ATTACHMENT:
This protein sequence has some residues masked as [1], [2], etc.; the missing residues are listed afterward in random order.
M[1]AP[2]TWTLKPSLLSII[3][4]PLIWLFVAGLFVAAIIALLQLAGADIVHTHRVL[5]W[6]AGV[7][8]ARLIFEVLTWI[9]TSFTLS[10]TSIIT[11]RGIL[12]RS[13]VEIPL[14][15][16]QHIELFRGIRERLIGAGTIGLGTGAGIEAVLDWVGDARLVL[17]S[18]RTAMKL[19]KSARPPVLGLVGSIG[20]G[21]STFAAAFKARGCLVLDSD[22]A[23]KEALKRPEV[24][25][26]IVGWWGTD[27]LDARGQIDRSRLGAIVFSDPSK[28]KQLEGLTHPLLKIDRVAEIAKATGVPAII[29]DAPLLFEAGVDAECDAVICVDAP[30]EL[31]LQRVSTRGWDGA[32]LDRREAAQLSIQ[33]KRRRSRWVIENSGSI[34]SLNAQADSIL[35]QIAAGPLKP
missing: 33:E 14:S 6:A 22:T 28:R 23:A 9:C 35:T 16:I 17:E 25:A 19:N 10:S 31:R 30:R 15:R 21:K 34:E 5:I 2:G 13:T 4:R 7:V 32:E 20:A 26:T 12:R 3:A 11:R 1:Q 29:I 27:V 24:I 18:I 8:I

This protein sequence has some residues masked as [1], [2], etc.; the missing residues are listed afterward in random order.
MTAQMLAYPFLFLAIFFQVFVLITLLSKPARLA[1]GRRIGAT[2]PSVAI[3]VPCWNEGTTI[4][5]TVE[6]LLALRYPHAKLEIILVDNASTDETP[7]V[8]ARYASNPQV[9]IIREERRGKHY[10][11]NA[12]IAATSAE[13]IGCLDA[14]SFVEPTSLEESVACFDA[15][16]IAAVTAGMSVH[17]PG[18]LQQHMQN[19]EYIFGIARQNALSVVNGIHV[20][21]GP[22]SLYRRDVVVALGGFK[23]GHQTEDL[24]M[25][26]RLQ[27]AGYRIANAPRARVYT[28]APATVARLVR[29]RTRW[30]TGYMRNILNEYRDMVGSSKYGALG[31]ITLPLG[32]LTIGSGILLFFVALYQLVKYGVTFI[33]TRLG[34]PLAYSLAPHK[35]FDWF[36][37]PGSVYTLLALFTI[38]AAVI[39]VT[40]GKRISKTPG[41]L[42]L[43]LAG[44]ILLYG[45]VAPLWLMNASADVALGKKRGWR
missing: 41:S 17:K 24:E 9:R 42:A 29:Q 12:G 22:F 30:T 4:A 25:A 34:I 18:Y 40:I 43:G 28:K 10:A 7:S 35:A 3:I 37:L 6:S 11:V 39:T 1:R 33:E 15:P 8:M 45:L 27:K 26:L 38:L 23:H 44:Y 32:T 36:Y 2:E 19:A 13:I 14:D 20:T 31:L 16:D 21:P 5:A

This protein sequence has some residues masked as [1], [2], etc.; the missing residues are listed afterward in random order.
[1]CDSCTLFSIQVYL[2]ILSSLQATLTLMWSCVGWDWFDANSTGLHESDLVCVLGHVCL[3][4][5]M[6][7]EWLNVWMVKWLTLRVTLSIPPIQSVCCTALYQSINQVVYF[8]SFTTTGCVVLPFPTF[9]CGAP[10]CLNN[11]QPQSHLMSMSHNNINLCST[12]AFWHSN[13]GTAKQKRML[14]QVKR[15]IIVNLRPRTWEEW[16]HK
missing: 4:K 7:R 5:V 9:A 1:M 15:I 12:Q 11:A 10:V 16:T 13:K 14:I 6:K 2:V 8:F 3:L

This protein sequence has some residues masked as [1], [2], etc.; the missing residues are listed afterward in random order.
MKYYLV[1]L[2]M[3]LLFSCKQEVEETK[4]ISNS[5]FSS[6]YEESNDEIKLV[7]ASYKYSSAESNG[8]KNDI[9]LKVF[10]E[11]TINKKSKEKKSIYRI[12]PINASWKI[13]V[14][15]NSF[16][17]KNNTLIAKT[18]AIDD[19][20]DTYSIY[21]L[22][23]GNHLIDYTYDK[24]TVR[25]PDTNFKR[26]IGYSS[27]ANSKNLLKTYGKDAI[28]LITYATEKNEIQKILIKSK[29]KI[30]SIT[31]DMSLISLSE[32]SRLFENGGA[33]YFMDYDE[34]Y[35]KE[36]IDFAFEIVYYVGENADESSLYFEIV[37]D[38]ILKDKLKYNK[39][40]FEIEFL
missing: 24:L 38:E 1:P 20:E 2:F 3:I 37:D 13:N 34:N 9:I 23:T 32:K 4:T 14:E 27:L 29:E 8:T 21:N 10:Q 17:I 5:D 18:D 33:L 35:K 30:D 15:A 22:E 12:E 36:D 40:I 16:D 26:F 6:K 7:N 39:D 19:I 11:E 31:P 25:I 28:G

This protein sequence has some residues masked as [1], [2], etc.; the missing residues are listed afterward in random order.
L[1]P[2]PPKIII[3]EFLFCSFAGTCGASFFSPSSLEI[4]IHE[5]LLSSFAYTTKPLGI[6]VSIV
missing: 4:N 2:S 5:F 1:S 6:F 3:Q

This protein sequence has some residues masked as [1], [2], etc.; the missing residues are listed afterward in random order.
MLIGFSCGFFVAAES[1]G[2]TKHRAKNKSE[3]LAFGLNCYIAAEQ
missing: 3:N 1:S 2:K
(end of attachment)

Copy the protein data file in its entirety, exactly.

This protein sequence has some residues masked as [1], [2], etc.; the missing residues are listed afterward in random order.
M[1]AP[2]TWTLKPSLLSII[3][4]PLIWLFVAGLFVAAIIALLQLAGADIVHTHRVL[5]W[6]AGV[7][8]ARLIFEVLTWI[9]TSFTLS[10]TSIIT[11]RGIL[12]RS[13]VEIPL[14][15][16]QHIELFRGIRERLIGAGTIGLGTGAGIEAVLDWVGDARLVL[17]S[18]RTAMKL[19]KSARPPVLGLVGSIG[20]G[21]STFAAAFKARGCLVLDSD[22]A[23]KEALKRPEV[24][25][26]IVGWWGTD[27]LDARGQIDRSRLGAIVFSDPSK[28]KQLEGLTHPLLKIDRVAEIAKATGVPAII[29]DAPLLFEAGVDAECDAVICVDAP[30]EL[31]LQRVSTRGWDGA[32]LDRREAAQLSIQ[33]KRRRSRWVIENSGSI[34]SLNAQADSIL[35]QIAAGPLKP
missing: 33:E 14:S 6:A 22:T 28:R 23:A 9:C 35:T 16:I 17:E 25:A 19:N 10:S 31:R 30:R 15:R 21:K 34:E 5:I 2:G 13:T 4:R 7:V 32:E 20:A 26:T 12:R 3:A 11:R 1:Q 29:I 27:V 24:I 18:I 8:I

This protein sequence has some residues masked as [1], [2], etc.; the missing residues are listed afterward in random order.
MTAQMLAYPFLFLAIFFQVFVLITLLSKPARLA[1]GRRIGAT[2]PSVAI[3]VPCWNEGTTI[4][5]TVE[6]LLALRYPHAKLEIILVDNASTDETP[7]V[8]ARYASNPQV[9]IIREERRGKHY[10][11]NA[12]IAATSAE[13]IGCLDA[14]SFVEPTSLEESVACFDA[15][16]IAAVTAGMSVH[17]PG[18]LQQHMQN[19]EYIFGIARQNALSVVNGIHV[20][21]GP[22]SLYRRDVVVALGGFK[23]GHQTEDL[24]M[25][26]RLQ[27]AGYRIANAPRARVYT[28]APATVARLVR[29]RTRW[30]TGYMRNILNEYRDMVGSSKYGALG[31]ITLPLG[32]LTIGSGILLFFVALYQLVKYGVTFI[33]TRLG[34]PLAYSLAPHK[35]FDWF[36][37]PGSVYTLLALFTI[38]AAVI[39]VT[40]GKRISKTPG[41]L[42]L[43]LAG[44]ILLYG[45]VAPLWLMNASADVALGKKRGWR
missing: 41:S 17:K 24:E 9:R 42:A 29:Q 12:G 22:F 30:T 4:A 25:A 34:I 18:Y 40:I 43:G 28:K 10:A 7:S 35:A 3:I 37:L 6:S 11:V 39:T 1:R 33:E 15:P 8:M 45:L 27:K 26:L 38:L 23:H 44:Y 32:T 36:Y 2:E 19:A 13:I 14:D 20:T 31:L 16:D 21:P 5:A

This protein sequence has some residues masked as [1], [2], etc.; the missing residues are listed afterward in random order.
[1]CDSCTLFSIQVYL[2]ILSSLQATLTLMWSCVGWDWFDANSTGLHESDLVCVLGHVCL[3][4][5]M[6][7]EWLNVWMVKWLTLRVTLSIPPIQSVCCTALYQSINQVVYF[8]SFTTTGCVVLPFPTF[9]CGAP[10]CLNN[11]QPQSHLMSMSHNNINLCST[12]AFWHSN[13]GTAKQKRML[14]QVKR[15]IIVNLRPRTWEEW[16]HK
missing: 4:K 7:R 5:V 9:A 1:M 15:I 12:Q 11:A 10:V 16:T 13:K 14:I 6:K 2:V 8:F 3:L

This protein sequence has some residues masked as [1], [2], etc.; the missing residues are listed afterward in random order.
MKYYLV[1]L[2]M[3]LLFSCKQEVEETK[4]ISNS[5]FSS[6]YEESNDEIKLV[7]ASYKYSSAESNG[8]KNDI[9]LKVF[10]E[11]TINKKSKEKKSIYRI[12]PINASWKI[13]V[14][15]NSF[16][17]KNNTLIAKT[18]AIDD[19][20]DTYSIY[21]L[22][23]GNHLIDYTYDK[24]TVR[25]PDTNFKR[26]IGYSS[27]ANSKNLLKTYGKDAI[28]LITYATEKNEIQKILIKSK[29]KI[30]SIT[31]DMSLISLSE[32]SRLFENGGA[33]YFMDYDE[34]Y[35]KE[36]IDFAFEIVYYVGENADESSLYFEIV[37]D[38]ILKDKLKYNK[39][40]FEIEFL
missing: 24:L 38:E 1:P 20:E 2:F 3:I 37:D 13:N 34:N 9:I 23:T 32:K 4:T 14:E 27:L 29:E 8:T 21:N 10:Q 17:I 5:D 18:D 33:L 35:K 30:D 15:A 22:E 12:E 36:D 40:I 16:D 26:F 6:K 7:N 39:D 19:I 11:E 31:P 25:I 28:G

This protein sequence has some residues masked as [1], [2], etc.; the missing residues are listed afterward in random order.
L[1]P[2]PPKIII[3]EFLFCSFAGTCGASFFSPSSLEI[4]IHE[5]LLSSFAYTTKPLGI[6]VSIV
missing: 4:N 2:S 5:F 1:S 6:F 3:Q

This protein sequence has some residues masked as [1], [2], etc.; the missing residues are listed afterward in random order.
MLIGFSCGFFVAAES[1]G[2]TKHRAKNKSE[3]LAFGLNCYIAAEQ
missing: 3:N 1:S 2:K